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Hudson’s Guide to Prepare for an Interview

Top Interview Techniques

Set yourself apart with strong interview skills
Set yourself apart with
strong interview skills

A winning face-to-face job interview can take you from candidate to new hire. Good preparation takes the pain out of the process. As you get ready, follow these tips:

  • Know your CV
  • Know your potential employer
  • Interview styles

Bring Your CV to Life

The person interviewing you generally uses your CV as a guide to learn about you and your abilities. It’s up to you to transform yourself from a piece of paper to an exciting candidate with a track record of adding value to organisations.

When going through the interview questions and answers, be prepared to tell two-minute success stories that demonstrate the competencies you’re asked about. Good interview preparation starts with the SOAR model. SOAR helps you tell crisp success stories, and works for both behavioural and competency based interviews.

S = Scenario
O = Ownership
A = Action
R = Results

Practice makes perfect. Using the SOAR model, rehearse success stories until they flow easily and naturally.

S = Scenario

Begin by briefly describing the scenario to set the scene for the listener. For example, this interviewer is interested in learning about your experience managing a small team.

Question: 'Tell me about a time when your team members were not working well together.

Answer (Set the scene): 'I was managing a group of five marketing people who generally worked on separate accounts. In this case, they needed to work as a team for a national launch of a new product. When a critical deadline was missed, I discovered that 2 staff members were keeping vital information from one another, and were creating tension in the wider group.'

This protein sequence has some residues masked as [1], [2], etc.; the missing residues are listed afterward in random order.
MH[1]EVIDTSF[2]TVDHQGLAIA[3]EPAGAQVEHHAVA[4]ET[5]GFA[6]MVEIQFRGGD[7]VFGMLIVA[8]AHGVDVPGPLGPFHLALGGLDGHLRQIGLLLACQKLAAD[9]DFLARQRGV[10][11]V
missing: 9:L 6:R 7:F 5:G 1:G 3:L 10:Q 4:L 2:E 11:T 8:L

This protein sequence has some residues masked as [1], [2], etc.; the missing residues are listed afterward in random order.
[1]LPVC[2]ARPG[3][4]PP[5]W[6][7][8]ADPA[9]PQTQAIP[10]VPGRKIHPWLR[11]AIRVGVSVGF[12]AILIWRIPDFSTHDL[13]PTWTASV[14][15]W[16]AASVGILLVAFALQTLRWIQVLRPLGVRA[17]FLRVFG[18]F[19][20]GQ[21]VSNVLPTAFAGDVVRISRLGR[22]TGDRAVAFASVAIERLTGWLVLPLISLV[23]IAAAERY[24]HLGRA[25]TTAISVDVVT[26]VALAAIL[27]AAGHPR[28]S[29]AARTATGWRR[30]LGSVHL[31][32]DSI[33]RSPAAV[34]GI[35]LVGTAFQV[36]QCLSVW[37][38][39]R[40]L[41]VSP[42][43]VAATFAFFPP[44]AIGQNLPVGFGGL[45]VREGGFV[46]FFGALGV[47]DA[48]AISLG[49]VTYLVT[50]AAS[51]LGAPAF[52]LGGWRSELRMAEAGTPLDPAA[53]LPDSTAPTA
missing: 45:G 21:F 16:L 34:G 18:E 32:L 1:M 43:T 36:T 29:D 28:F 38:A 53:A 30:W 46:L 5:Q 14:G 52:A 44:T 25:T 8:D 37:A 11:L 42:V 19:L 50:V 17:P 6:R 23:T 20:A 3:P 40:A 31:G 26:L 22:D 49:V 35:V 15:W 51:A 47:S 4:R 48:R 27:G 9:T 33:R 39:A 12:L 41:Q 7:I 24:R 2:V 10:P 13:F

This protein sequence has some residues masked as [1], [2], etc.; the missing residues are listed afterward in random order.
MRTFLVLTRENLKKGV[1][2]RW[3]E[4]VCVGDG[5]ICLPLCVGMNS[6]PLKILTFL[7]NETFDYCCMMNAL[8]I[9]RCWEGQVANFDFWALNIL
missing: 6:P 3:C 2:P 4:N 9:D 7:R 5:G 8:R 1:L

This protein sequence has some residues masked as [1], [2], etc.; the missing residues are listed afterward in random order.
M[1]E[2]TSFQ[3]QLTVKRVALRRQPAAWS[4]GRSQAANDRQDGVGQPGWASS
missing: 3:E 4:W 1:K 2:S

O = Ownership

At this point, demonstrate your influence in the scenario. Use an appropriate pronoun so the interviewer is clear about your role. Continuing the example,

'It was my responsibility to immediately resolve the situation as the revised deadline was one day away.’

A = Action

Present the actions you took sequentially and identify key steps without excessive detail.

‘I called a quick staff meeting and reassigned the task to two people I knew worked well together. I gave the team members in conflict separate tasks that required no collaboration. I also made appointments to meet with each of them later that week.'

R = Results

Give the outcomes of your actions.

'The new deadline was met and tension was eased, as soon afterwards, the issue between the team members in conflict was addressed and resolved.'

Know Your Potential Employer

Interview preparation is not complete until you thoroughly research the organisation. Look for trends, study financials, know about recent developments. Don’t forget to check out the competition!

Do research by reading industry publications, annual reports, company websites and marketing material, talking with your networks and so on. Learn as much as you can, and use the information to develop insightful questions.

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